Tuesday, February 11, 2020

Today’s good news is that the dpn’s arrived, despite having been ordered only yesterday from Meadow Yarn, my go-to source for needles. They are KnitPro Royale. They are beautiful.

But the bad news is that when I began to employ them, I discovered that the circular needle with wooden tips which I had been using, was grotesquely too small,  2mm instead of 3.5. Tamar, your comment on yesterday's post was prophetic.  I don’t see how this could have happened. The grey metal needle I started off with was the right size. Why didn’t I notice the difference when I changed to the wooden one? Why didn’t I test the wooden needle? I usually do.

I went ahead and knit another scallop. The difference in gauge was conspicuous. That had to be added to the fact that the first three or four inches of the inside edge were distinctly messy – until I solved the YO problem, as detailed yesterday.  When in doubt, take it out. I don’t think EZ said that, but it’s a useful maxim just the same. I started again.

C. and I have had a preliminary communication from our cruise company (early May, upper left-hand corner of the Scottish mainland) asking for contact numbers for our next-of-kin and anything they need to know about our food preferences. Meals are delicious, but we all eat together and there’s no choice.

It occurred to me, reflecting happily on this prospect, that lacey scallops might make good cruise knitting, being small and easily portable. Even if I have finished the first two sides by then, and picked up stitches for the first two borders, I could go on knitting the second scallop-strip. There will be excursions I don’t go ashore for, where there is the prospect of a healthy walk and no chance to sit down until the tender comes back three hours later. Just the afternoon for some bird-watching and scallop-knitting.

I’m going to London next month for a great-granddaughter’s christening. For that, however, I’ll take socks. Scallop-knitting isn’t very conversational.

Here’s the promised picture of Alexander and Ketki, dressed for Calcutta Cup day. I forgot to take today’s avocado picture, however, until it was too late.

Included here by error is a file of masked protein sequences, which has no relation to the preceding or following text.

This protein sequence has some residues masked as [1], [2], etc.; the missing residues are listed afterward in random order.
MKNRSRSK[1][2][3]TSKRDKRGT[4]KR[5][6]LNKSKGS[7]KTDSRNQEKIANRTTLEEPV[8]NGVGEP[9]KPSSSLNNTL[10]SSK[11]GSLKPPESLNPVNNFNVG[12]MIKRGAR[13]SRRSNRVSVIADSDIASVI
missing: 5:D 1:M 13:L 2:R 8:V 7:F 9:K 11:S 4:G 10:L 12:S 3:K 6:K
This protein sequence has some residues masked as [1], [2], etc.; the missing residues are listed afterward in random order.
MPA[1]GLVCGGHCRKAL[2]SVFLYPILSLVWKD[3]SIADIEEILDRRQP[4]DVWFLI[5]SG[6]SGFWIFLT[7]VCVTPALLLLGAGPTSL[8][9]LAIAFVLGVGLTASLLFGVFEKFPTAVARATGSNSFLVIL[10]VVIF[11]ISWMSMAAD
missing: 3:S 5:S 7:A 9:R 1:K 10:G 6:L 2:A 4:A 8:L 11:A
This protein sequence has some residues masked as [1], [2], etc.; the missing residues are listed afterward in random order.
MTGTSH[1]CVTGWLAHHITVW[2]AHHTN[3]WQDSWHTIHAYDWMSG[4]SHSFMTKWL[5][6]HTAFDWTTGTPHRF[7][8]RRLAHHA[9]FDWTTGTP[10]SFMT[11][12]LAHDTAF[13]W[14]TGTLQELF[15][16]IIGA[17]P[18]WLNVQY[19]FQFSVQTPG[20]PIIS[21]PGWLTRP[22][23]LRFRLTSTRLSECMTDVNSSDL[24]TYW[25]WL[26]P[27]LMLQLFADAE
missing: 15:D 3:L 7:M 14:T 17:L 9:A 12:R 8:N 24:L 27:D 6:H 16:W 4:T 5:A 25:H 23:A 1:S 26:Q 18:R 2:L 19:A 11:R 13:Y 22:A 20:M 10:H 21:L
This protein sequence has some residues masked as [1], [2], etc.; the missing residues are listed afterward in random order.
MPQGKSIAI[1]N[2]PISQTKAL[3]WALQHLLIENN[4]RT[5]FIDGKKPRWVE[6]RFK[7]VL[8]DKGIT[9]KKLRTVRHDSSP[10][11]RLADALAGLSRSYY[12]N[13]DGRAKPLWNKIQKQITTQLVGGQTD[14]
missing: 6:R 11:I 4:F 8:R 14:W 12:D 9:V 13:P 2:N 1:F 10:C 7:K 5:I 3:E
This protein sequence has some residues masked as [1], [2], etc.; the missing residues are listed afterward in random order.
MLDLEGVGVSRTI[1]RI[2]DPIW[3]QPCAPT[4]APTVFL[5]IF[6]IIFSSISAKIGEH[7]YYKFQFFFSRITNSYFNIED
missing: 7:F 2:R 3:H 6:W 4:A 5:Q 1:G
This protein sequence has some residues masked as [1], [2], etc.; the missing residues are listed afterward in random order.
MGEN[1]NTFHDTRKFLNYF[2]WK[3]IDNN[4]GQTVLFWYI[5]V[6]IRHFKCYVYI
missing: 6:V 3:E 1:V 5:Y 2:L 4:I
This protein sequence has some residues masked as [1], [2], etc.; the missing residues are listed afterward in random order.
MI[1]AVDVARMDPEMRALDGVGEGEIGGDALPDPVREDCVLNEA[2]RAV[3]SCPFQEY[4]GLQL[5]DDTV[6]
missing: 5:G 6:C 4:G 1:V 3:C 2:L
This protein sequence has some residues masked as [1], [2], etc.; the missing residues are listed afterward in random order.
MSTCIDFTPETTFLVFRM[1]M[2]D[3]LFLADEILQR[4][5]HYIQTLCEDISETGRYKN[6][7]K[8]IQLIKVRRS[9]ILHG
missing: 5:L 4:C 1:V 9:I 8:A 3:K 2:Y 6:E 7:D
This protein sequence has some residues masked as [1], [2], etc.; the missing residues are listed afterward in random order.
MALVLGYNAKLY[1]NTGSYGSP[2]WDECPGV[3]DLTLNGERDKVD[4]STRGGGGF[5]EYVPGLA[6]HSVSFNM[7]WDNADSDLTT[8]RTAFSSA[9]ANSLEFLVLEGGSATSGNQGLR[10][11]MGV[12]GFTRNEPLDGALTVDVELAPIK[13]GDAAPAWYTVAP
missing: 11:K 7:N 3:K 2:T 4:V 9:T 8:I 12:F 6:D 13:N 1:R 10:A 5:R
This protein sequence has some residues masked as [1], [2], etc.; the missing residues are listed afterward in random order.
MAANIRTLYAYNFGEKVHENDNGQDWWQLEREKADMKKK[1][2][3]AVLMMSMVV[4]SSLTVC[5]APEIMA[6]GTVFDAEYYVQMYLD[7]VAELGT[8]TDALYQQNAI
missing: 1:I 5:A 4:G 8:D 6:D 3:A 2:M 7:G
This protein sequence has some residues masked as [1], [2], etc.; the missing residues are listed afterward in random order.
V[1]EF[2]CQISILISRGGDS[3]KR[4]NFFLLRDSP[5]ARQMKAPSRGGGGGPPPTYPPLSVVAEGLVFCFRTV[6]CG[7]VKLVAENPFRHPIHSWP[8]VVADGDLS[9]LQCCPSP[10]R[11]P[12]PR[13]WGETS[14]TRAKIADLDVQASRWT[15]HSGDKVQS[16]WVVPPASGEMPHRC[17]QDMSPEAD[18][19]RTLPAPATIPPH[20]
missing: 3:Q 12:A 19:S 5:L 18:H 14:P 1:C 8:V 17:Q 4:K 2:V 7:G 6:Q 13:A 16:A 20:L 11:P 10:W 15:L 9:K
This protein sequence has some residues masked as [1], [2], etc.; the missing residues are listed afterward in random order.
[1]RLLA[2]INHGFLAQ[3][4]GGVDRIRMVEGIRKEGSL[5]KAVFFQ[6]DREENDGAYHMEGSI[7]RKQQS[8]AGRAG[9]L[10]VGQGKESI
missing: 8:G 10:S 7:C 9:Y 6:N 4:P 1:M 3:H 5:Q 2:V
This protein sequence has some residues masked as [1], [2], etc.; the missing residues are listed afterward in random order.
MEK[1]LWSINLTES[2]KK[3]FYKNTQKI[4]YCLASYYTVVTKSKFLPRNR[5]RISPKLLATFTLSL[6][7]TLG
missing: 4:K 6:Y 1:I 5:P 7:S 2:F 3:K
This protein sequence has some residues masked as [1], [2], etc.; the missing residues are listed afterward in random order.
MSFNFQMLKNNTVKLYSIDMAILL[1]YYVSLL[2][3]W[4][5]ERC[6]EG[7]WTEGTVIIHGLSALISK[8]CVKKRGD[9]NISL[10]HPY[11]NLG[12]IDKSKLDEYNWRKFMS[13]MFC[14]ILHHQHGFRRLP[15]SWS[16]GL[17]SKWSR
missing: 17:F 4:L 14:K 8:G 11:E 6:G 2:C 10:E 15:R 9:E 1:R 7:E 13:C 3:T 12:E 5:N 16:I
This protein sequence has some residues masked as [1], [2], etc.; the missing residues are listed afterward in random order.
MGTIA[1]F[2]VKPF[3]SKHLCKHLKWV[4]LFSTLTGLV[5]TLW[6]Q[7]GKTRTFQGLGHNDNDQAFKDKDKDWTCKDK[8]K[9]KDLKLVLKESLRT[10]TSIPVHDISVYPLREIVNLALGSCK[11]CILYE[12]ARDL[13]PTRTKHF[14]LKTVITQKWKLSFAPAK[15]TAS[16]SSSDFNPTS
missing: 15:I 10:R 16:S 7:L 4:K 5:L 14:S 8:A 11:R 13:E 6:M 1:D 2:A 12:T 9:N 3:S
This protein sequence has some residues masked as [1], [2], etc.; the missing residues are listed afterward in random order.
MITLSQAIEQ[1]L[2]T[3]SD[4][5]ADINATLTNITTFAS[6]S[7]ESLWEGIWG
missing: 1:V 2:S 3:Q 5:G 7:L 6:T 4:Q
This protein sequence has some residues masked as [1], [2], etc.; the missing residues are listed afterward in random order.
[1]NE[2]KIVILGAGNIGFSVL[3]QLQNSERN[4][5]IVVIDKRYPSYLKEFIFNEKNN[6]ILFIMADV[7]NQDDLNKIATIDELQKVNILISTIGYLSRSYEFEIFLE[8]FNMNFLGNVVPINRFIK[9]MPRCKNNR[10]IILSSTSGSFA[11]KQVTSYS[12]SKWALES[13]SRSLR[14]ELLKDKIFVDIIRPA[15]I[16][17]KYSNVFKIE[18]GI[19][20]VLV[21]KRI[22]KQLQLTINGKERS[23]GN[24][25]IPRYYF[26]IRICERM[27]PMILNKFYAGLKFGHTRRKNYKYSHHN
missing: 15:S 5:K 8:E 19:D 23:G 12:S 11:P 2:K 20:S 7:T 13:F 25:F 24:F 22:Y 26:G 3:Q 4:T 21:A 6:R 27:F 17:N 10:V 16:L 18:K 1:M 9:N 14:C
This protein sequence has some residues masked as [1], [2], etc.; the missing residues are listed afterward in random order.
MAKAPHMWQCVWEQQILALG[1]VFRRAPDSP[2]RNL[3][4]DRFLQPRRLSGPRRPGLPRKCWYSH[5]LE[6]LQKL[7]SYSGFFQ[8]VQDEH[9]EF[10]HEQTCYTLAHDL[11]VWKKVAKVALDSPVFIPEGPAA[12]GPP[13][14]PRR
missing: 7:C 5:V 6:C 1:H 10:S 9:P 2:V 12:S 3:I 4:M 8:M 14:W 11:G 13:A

1. I feel for you on the ripping back issue. I'm just knitting Houlland for the second time. The first one worked out well in the end but took a while to get going and the same is true of this iteration. I knit the edging strip and then discovered that I had inadvertently knitted four rows instead of two at some points, so at least half of it had to come out. Experience somehow does not stop one doing these things, but there is no rush and it is only knitting.

  2. Must be rip-it-out week. I just ripped out two mitts, one which was completely finished and one half-done. Oh well. Shandy is right.

  3. I'm better at ripping out since I learned to just breathe deeply and get on with it instead of being furious!

  4. It is the week for unknitting. I was unhappy with the yoke on a top down raglan, but the body was nearly finished. I snipped a row, separated the yoke and body, and started the yoke again, then joined with kitchener, the miracle stitch. Whew. A knit buddy of mine says if you go back and look at a mistake 3 times, to wonder if it needs to come out, take it out. I also think that sometimes the difference in feel between wood and metal needles can camoflage a small difference in needle size. I have done that, as well.

  5. I picked up a lacy shawl that had been ‘resting’ for a number of years. I followed the pattern and 24 rows later I stopped to admire my work when...apparently I had changed some stitches in the pattern to make it easier and my newest knitting didn’t match. I ripped back those rows, knit them wrong again, ripped them back, then, literally, the dog chewed up the pattern and my husband tossed the shreds into the woodstove. That made me look for the pattern online but I needed the name. I found more pattern sheets with the yarn and, low and behold, there was my marked up sheet with my changes. It seems to have been a do-over week all ‘round.